examined these issues for high explosives in its 1998 report Containing the Threat from Illegal Bombings (NRC, 1998). Black and smokeless powders were explicitly excluded from that study, but a 1997 amendment to the law required that the Treasury Department request a separate study of the technical feasibility of adding markers or taggants to black and smokeless powders. The NRC Committee on Smokeless and Black Powder responded by examining the relevant issues, with the goal of analyzing whether markers and taggants could be added to black and smokeless powders, while considering whether such additions would pose a risk to human life or safety; substantially assist law enforcement officers in their investigative efforts; substantially impair the quality and performance of the powders for their intended lawful use; have a substantial adverse effect on the environment; have costs that outweigh the benefits of their inclusion; and be susceptible to countermeasures.2

From 1979 to 1992 in the United States, the number of reported bombings involving black and smokeless powders approximately doubled (Hoover, 1995). However, between 1992 and 1996 (the most recent year for which data were available to the committee), the number of reported bombings involving these powders leveled off, averaging about 650 per year. From 1992 to 1994 the number of "significant" bombing incidents—defined by the committee as those that resulted in (or, for attempted bombings, had the capability of causing) death or injury or a minimum of $1,000 in property damage—was in the range of 250 to 300 per year.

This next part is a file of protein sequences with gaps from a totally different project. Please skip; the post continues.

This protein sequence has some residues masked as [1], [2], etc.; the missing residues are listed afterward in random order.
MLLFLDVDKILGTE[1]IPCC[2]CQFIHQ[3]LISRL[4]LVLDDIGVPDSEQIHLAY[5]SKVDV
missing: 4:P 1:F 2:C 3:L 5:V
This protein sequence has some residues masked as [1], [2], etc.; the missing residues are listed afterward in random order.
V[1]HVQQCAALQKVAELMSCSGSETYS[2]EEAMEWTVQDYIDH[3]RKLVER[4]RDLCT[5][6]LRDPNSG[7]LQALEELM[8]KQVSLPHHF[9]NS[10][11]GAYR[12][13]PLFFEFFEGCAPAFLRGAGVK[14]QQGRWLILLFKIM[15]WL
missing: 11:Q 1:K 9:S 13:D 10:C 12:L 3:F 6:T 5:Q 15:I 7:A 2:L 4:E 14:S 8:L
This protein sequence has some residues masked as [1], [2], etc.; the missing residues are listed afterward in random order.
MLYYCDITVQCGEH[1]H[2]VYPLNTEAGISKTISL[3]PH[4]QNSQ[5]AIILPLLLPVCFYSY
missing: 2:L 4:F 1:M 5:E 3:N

Two federal agencies gather statistics on bombing incidents in the United States: the Department of the Treasury's Bureau of Alcohol, Tobacco, and Firearms (ATF) and the Department of Justice's Federal Bureau of Investigation (FBI). Each agency maintains separate statistics on bombing incidents, and each distributes its own form for voluntary reporting of incidents by local investigators. Discrepancies between the two data compilations complicate the analysis of the bombing threat.



Of all the approaches to reducing bombing incidents, detection of a bomb prior to explosion is the most attractive, since it provides an opportunity to render the bomb safe before it can cause death, injury, or property damage.

Three scenarios for the detection of bombs were considered by the committee: the portal, in which all people or packages entering an area must pass through a few well-monitored checkpoints (for example, at airports); the suspicious pack-


See Appendix B for a complete statement of task.

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